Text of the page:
Question of the Week: 8/15-8/21/2016

Question-HeaderWhat was the most important naval engagement or campaign of the war? Why?

14 Responses to Question of the Week: 8/15-8/21/2016

  1. I think it was the Northern campaign to close the mouth of the Mississippi and the battles around Vicksburg which effectively choked off the Western Confederacy from the rest of the South in 1863. This was a crushing blow to the Confederacy, one from which they were unable to ever recover.

  2. I have to agree that in terms of strategic impact for a purely naval operation, New Orleans takes the cake. Monitor/Merrimack ranks pretty high too. If we consider combined army/navy campaigns, Vicksburg would be a good bet; Grant could not have done it without his sailors. On blue water, the cruise of CSS Alabama was highly successful in causing consternation in the North and exacerbating tensions between Great Britain and the United States.

  3. When I hear “naval engagement” I think of clashes between opposing warships. My vote: the sinking of the Housatonic by the Hunley.

  4. The most strategic naval engagement of the war was the years long battle of the tin & timberclad’s that kept the Western rivers open. Without their unglamorous, constant efforts, none of the war winning campaign from Perryville to Atlanta would have been possible. Keeping the rivers open for an entire corps transported from St Louis to Nashville In November 1864 was a major strategic victory. It was appropriate that the USS Moose & her sisters were among the gunboats that smashed Hood’s attempt to interdict the Cumberland River during the opening phase of the Battle of Nashville.
    As a famous French official famously said, most naval battles are just so much piff-poof. The brown water war campaign in the West was all smash-bang victory.

  5. With a tip a’ the hat to all who previously commented on the many engagements along the Mississippi (two tips to Mr. Cole’s excellent insight), I will argue for the Henry-Donelson Campaign: Foote’s seizing of Ft Henry and destruction of the Tennessee River RR bridge while sailing to the Muscle Shoals seems to have so upset the calculations of GEN A.S. Johnston that his Army of Central Kentucky was withdrawing toward Nashville even before Ft Donelson was attacked from the land and river. The loss of the Cumberland, the Tennessee, and Nashville placed the Confederates on the defensive for the rest of the war in the west.

  6. New Orleans is clearly first in strategic importance. The Naval battle of Memphis, however, on June 6th was almost as significant. The smaller Confederate fleet was crushed, and, just like at New Orleans, Landing parties from the Federal fleet then occupied the city. Memphis was the 5th largest city in the south, a critical seat of manufacturing, and, just like NO, irreplacable in the CSA war effort.

  7. I agree with all the above. Alas, no one mentions the amphibious invasion at Roanoke Is. that began a new era with sea-borne invasions.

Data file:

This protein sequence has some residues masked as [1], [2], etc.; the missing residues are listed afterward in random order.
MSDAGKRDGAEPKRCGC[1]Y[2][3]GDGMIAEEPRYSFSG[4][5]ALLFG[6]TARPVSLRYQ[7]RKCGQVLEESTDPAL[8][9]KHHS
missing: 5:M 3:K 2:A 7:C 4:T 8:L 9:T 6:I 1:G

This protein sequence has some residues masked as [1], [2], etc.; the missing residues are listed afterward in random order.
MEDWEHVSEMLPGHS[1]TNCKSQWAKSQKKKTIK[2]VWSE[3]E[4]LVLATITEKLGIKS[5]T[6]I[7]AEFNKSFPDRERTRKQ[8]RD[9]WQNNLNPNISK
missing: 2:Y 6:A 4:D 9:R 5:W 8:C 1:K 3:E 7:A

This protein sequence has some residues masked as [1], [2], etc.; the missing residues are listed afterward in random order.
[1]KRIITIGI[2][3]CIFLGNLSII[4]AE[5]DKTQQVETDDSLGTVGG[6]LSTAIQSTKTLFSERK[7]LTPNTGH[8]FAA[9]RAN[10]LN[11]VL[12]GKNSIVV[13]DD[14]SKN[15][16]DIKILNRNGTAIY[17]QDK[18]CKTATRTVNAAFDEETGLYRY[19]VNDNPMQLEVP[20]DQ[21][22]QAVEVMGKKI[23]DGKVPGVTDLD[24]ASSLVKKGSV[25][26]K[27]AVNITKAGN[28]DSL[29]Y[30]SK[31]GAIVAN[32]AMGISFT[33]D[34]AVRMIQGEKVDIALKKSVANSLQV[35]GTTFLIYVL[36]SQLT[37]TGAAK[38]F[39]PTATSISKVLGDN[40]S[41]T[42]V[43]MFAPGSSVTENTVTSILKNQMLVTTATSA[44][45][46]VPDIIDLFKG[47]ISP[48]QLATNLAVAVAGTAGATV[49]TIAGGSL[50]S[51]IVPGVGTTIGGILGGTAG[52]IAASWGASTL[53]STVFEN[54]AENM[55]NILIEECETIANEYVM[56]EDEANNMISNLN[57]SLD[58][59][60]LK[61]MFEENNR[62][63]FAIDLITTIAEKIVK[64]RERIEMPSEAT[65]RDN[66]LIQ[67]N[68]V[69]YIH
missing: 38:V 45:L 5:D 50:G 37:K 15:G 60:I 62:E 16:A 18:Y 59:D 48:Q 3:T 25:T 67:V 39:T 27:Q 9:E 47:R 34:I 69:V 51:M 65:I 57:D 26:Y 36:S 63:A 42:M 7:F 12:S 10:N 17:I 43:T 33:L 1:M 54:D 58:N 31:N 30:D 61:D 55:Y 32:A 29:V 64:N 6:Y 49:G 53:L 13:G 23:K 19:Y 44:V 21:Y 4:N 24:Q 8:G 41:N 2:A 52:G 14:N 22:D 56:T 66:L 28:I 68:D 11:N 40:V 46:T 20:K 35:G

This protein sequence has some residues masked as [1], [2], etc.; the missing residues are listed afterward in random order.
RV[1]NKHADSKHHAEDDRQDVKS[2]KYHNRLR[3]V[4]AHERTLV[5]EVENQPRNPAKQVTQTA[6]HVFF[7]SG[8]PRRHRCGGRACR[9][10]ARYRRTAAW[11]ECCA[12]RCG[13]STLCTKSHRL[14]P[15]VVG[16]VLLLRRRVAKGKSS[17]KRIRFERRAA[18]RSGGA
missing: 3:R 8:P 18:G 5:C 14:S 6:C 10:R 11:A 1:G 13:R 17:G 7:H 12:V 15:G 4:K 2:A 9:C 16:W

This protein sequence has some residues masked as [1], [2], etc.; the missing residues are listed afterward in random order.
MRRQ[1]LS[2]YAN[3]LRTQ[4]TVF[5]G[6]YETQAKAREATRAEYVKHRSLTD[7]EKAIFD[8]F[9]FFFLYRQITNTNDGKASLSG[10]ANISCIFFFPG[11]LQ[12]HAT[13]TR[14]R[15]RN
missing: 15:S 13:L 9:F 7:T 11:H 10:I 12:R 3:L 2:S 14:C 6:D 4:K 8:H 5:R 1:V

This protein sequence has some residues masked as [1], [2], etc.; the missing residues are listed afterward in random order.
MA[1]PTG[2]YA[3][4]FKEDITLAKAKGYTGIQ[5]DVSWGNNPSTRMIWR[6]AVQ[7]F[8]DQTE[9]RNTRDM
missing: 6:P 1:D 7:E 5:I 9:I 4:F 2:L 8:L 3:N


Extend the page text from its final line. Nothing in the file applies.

8. The attempt by Captain Semmes to interrupt the gold shipments to NYC from California via the Panama route and the Straits of Florida. He captured a passenger ship, the Ariel, and took her to port and thereby missed the ship, Champion, with the gold. The U.S. Navy then instituted a convoy system for the gold ships and the gold helped finance the Union effort during the CW. Wayne Shortridge 404.388.2448

  9. I’ll add a contrarian view, only because I view what happened along the western rivers as somewhat inevitable (especially given Jeff Davis’s strategic myopia). I’d opt for the 1862 Peninsula Campaign. I think that an opportunity to win the war in Virginia was frittered away and the consequences were enormous. But then I admit to a strong dislike of Mac. 🙂

  10. Just reading each of these replies brought so many pictures to mind. My initial vote, however goes to Foote and Forts Henry & Donaldson. It set a precedent of combined forces ops that continues today.

  11. A fantastic question and one I’ve enjoyed reading the responses. It’s probably no great surprise that I’d say New Orleans 1862 – an opinion echoed by Gideon Welles and David Dixon Porter. To my mind, New Orleans and Mobile Bay both cemented David G. Farragut as one of the greatest sailors the United States has ever produced.

    In terms of joint Army-Navy expeditions, which some people have brought up, there are several key ones (NC 1862, Island #10, Peninsula, and Henry/Donelson come to mind). Vicksburg/Port Hudson without question was the greatest of these because of its impact on the war. I’d like, however, to throw in Port Royal 1861, which established an important base for coastal and blockade operations along the Atlantic Seaboard for the rest of the war. All subsequent operations between the Virginia line and the southern tip of Florida were in some way made possible by the presence of the Port Royal base.

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